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Sunday Times accused of blagging Gordon Brown's records

Murdoch's troubles fail to die with NotW

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News International journalists from multiple papers persistently tried to get gossip on the former prime minister Gordon Brown by "blagging" access to his bank account, legal documents and even his son's medical records, it has been alleged.

Previously, allegations of phone hacking and other illegal activity have centred upon journalists at the News of the World and private detectives in their employ. The scandal has been smouldering for years, but exploded last week with allegations that the paper had intercepted the voicemail messages of murdered schoolgirl Milly Dowler as well as the families of 7/7 terrorist bombing victims and soldiers killed in combat. The allegations prompted News International to close the 168-year-old paper, which printed its final edition last Sunday.

The new developments centre on accusations that Brown had been targeted by other papers in the Murdoch stable, most particularly by The Sunday Times during his years in government, first as Chancellor and then as Prime Minister. Instead of voicemail phone hacking, the main tactic used was social engineering.

The Guardian reports that Abbey National bank reckons a "blagger", posing as the politician and working for the Sunday Times, tried to access Brown's bank account on six occasions.

An internal inquiry by Abbey National's fraud department concluded that in January 2000, someone posing as Brown succeeded in obtaining information from his account. The bank identified The Sunday Times as a likely suspect in the case and sent a letter to its editor John Witherow, concluding: "On the basis of these facts and inquiries, I am drawn to the conclusion that someone from the Sunday Times or acting on its behalf has masqueraded as Mr Brown for the purpose of obtaining information from Abbey National by deception."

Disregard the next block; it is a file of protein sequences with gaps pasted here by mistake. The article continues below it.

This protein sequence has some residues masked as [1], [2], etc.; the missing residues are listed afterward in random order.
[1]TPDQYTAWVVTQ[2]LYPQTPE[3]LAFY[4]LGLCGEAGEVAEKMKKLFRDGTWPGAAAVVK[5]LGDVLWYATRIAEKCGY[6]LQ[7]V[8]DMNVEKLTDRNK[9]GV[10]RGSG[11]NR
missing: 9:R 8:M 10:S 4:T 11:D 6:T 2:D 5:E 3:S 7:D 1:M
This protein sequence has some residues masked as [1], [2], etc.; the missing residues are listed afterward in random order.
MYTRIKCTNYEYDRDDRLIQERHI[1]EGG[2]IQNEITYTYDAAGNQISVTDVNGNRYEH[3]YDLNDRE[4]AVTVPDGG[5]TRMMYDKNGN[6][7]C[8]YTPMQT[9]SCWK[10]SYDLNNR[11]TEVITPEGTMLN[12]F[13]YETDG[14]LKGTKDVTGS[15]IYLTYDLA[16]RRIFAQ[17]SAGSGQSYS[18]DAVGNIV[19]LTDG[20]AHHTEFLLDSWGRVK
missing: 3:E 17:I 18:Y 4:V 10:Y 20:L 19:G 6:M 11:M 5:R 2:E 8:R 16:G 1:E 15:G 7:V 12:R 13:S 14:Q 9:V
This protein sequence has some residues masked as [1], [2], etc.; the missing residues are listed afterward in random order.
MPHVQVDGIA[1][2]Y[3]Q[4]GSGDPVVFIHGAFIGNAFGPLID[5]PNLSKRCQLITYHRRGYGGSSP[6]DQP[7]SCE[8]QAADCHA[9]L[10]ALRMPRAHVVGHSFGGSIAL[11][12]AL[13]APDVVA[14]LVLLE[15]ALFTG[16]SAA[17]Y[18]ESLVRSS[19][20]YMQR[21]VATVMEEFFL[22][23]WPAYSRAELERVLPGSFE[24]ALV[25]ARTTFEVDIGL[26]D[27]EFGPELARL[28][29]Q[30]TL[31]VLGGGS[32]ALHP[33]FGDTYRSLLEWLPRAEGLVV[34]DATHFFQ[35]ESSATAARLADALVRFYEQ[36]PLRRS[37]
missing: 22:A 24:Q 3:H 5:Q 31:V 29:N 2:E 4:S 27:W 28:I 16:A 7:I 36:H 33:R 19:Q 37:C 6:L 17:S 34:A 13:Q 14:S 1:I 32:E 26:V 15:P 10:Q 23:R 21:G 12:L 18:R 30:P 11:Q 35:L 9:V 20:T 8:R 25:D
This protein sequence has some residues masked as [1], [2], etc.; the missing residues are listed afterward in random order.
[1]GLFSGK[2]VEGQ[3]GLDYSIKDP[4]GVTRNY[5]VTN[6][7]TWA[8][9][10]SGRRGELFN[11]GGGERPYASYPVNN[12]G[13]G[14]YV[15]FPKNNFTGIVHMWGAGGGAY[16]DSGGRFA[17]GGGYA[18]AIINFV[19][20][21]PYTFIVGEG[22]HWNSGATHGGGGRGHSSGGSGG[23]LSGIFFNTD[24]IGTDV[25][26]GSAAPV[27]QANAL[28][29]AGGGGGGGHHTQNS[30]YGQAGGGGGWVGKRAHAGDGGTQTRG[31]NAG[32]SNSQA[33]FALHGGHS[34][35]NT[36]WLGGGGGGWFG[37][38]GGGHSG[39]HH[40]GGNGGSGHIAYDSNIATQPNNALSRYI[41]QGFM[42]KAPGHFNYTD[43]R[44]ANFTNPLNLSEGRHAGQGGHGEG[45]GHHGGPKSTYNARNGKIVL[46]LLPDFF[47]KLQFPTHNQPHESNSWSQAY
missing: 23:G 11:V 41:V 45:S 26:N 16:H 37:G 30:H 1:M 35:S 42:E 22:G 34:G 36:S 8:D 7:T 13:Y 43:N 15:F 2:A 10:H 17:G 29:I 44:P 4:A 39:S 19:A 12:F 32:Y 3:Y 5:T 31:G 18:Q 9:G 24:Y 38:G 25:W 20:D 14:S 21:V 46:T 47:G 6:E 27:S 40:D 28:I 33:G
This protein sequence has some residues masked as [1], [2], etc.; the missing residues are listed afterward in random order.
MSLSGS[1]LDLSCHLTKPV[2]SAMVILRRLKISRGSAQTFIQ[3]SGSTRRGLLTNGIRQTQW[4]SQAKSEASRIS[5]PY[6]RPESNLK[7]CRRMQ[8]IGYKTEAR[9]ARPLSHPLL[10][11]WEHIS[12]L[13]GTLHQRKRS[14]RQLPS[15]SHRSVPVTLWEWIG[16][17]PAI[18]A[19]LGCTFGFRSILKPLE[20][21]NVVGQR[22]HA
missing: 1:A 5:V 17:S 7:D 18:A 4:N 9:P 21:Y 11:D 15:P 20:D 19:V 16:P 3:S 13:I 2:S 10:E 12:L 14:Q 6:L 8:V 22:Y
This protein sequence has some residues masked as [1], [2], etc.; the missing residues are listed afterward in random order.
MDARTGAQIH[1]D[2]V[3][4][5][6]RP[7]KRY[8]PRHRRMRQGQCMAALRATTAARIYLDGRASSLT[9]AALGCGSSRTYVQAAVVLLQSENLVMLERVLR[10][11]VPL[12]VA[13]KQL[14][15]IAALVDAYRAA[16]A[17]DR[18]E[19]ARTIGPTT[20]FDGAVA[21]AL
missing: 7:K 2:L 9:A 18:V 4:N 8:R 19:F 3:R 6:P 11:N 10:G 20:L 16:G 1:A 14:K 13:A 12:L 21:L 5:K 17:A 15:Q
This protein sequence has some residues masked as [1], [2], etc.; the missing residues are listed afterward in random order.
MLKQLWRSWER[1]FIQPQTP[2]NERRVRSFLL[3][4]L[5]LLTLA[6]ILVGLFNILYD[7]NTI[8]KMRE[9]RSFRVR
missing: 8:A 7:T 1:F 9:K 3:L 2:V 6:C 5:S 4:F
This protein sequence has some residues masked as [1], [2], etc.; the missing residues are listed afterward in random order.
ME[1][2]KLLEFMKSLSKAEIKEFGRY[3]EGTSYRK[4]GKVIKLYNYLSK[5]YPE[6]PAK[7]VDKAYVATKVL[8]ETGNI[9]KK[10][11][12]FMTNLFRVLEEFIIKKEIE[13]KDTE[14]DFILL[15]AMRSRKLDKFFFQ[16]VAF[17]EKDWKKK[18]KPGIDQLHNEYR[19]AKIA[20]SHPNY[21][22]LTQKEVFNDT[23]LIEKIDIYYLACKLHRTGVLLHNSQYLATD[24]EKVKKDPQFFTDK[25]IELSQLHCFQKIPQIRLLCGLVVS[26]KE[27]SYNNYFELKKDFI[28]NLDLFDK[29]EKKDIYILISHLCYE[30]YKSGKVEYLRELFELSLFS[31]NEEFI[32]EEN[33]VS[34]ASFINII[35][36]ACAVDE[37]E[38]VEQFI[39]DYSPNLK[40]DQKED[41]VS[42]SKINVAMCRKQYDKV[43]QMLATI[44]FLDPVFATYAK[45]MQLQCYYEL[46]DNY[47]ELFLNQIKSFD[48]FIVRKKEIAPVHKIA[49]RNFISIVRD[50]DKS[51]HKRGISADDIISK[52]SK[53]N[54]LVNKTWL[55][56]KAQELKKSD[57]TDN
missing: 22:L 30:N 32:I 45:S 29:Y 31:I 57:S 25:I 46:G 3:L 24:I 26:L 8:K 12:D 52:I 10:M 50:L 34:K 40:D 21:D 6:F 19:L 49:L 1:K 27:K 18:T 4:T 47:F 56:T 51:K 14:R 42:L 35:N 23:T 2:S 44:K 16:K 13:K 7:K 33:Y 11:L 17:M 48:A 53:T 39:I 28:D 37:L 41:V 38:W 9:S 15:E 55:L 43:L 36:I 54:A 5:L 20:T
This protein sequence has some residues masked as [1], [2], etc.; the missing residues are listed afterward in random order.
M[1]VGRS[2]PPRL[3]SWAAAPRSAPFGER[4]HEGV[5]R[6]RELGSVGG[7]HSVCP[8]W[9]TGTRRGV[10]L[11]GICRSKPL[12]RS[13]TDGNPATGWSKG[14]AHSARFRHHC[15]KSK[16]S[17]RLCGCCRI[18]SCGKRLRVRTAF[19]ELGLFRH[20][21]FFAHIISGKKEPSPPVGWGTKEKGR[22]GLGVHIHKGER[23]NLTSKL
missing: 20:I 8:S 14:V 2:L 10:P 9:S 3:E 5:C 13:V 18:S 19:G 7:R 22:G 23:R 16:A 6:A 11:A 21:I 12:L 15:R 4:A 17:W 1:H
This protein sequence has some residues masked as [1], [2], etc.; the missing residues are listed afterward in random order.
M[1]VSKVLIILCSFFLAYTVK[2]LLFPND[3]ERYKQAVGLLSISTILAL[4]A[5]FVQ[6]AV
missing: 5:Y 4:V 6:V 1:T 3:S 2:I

In addition, Brown's lawyers Allen & Overy had handed over the former prime minister's file to an operative working for the Sunday Times. The paper used a conman called Barry Beardall, who was later jailed for fraud, to trick staff at the accounting firm into handing over Brown's financial records on the pretext that Beardall was representing a firm interested in buying Brown's flat. The ruse was apparently applied during an investigation by the Sunday Times, leading up to a story suggesting Brown had bought a flat owned by Robert Maxwell at a "knock-down price", an accusation Brown firmly denies.

The ex-prime minister accuses News International of using "known criminals" to gain access to private information, an accusation News International is reportedly investigating.

Voicemail hacking is clearly defined as illegal, but obtaining information via various deceptive ruses is a much greyer area of the law. A degree of deception is often necessary and fully justified when instances of criminality are discovered.

For example, journalists from The Guardian used deception to obtain hotel receipts that destroyed the claims of disgraced former cabinet minister Jonathan Aitken.

Renewed questions have also been raised about how journalists from The Sun found out that the Browns' infant son, Fraser, had been diagnosed with cystic fibrosis. The Browns were called by then-editor of the Sun, Rebekah Brooks, shortly before the paper ran a story in October 2006.

Brown was among a long list of government ministers targeted by papers from the News International stable, including former prime minister Tony Blair, former deputy prime minister John Prescott, Peter Mandelson and David Blunkett. Most of these attempts were restricted to voicemail phone hacking, but the quest for dirt on Brown was particularly wide-ranging. ®

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